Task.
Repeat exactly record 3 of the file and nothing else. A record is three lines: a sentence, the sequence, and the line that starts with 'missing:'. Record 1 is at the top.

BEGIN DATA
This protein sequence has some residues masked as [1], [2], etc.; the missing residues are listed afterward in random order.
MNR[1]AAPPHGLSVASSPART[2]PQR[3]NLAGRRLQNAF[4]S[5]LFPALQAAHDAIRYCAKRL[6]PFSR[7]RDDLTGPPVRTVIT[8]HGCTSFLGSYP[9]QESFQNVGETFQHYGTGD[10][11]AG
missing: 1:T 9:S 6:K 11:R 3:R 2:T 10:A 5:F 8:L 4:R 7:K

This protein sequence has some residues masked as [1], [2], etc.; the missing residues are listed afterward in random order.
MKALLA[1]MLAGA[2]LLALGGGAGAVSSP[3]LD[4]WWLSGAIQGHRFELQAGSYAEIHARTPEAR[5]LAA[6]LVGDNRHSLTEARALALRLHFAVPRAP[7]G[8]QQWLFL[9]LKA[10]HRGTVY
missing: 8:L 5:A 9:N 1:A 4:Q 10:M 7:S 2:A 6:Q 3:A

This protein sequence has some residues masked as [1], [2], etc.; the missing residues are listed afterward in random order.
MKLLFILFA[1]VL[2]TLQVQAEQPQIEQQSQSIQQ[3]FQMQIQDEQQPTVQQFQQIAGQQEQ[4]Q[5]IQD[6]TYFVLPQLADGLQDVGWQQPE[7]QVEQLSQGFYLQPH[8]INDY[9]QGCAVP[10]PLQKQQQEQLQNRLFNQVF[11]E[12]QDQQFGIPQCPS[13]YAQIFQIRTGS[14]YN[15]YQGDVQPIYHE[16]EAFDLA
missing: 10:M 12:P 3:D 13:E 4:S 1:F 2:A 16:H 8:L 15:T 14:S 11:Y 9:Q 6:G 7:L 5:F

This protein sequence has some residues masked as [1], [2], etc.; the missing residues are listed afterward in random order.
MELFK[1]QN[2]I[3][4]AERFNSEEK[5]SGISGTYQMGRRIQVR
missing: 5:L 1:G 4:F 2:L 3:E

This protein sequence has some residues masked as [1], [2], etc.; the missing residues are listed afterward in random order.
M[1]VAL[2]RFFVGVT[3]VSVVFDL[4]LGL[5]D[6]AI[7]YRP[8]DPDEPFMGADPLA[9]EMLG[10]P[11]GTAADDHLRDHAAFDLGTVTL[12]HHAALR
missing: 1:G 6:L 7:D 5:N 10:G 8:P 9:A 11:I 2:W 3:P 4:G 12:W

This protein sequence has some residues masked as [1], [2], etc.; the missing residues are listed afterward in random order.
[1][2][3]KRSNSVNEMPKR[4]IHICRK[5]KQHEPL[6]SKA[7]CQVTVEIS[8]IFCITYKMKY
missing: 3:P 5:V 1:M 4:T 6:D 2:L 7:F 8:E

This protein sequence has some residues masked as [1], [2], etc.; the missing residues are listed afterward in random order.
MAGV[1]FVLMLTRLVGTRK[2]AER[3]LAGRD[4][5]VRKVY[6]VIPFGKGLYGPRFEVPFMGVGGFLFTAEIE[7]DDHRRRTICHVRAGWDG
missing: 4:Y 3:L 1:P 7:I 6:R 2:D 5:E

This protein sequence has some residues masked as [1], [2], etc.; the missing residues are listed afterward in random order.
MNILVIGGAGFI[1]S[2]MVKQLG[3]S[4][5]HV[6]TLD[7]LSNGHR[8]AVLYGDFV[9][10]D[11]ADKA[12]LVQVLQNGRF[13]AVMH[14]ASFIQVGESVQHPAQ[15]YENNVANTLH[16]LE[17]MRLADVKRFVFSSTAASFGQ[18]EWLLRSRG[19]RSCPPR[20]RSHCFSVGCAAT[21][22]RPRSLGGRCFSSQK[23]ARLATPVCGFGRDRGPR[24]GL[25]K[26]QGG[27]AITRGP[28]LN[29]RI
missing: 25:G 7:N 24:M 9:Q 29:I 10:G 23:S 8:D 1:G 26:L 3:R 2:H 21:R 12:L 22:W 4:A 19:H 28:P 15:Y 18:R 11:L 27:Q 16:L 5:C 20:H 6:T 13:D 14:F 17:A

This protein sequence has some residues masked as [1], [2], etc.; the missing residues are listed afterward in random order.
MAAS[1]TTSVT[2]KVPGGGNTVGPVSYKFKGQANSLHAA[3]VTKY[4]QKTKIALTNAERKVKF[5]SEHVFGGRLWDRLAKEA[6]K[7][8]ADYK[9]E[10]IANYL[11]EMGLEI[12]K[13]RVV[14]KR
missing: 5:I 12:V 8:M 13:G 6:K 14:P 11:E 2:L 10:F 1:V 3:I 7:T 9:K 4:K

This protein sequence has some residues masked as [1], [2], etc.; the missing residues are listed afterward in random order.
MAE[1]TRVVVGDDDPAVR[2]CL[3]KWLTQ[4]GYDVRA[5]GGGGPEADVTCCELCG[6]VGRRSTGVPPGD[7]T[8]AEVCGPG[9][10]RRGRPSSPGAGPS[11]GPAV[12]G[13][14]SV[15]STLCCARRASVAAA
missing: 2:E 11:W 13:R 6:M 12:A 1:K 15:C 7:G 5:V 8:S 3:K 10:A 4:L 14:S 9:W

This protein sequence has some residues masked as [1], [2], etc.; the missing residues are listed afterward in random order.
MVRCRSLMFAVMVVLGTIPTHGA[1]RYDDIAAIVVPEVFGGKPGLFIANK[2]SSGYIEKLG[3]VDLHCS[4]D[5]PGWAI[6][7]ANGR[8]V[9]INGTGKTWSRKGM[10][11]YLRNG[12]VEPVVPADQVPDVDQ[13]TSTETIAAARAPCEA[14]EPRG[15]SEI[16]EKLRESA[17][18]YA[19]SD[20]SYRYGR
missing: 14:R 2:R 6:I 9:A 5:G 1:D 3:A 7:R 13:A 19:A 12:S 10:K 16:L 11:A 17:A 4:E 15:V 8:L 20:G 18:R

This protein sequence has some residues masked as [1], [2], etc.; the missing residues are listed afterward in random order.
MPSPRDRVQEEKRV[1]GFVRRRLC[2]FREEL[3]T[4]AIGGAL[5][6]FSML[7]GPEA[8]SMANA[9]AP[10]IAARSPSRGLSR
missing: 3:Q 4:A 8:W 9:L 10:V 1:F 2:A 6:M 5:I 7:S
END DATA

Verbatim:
This protein sequence has some residues masked as [1], [2], etc.; the missing residues are listed afterward in random order.
MKLLFILFA[1]VL[2]TLQVQAEQPQIEQQSQSIQQ[3]FQMQIQDEQQPTVQQFQQIAGQQEQ[4]Q[5]IQD[6]TYFVLPQLADGLQDVGWQQPE[7]QVEQLSQGFYLQPH[8]INDY[9]QGCAVP[10]PLQKQQQEQLQNRLFNQVF[11]E[12]QDQQFGIPQCPS[13]YAQIFQIRTGS[14]YN[15]YQGDVQPIYHE[16]EAFDLA
missing: 10:M 12:P 3:D 13:E 4:S 1:F 2:A 16:H 8:L 15:T 14:S 11:Y 9:Q 6:G 7:L 5:F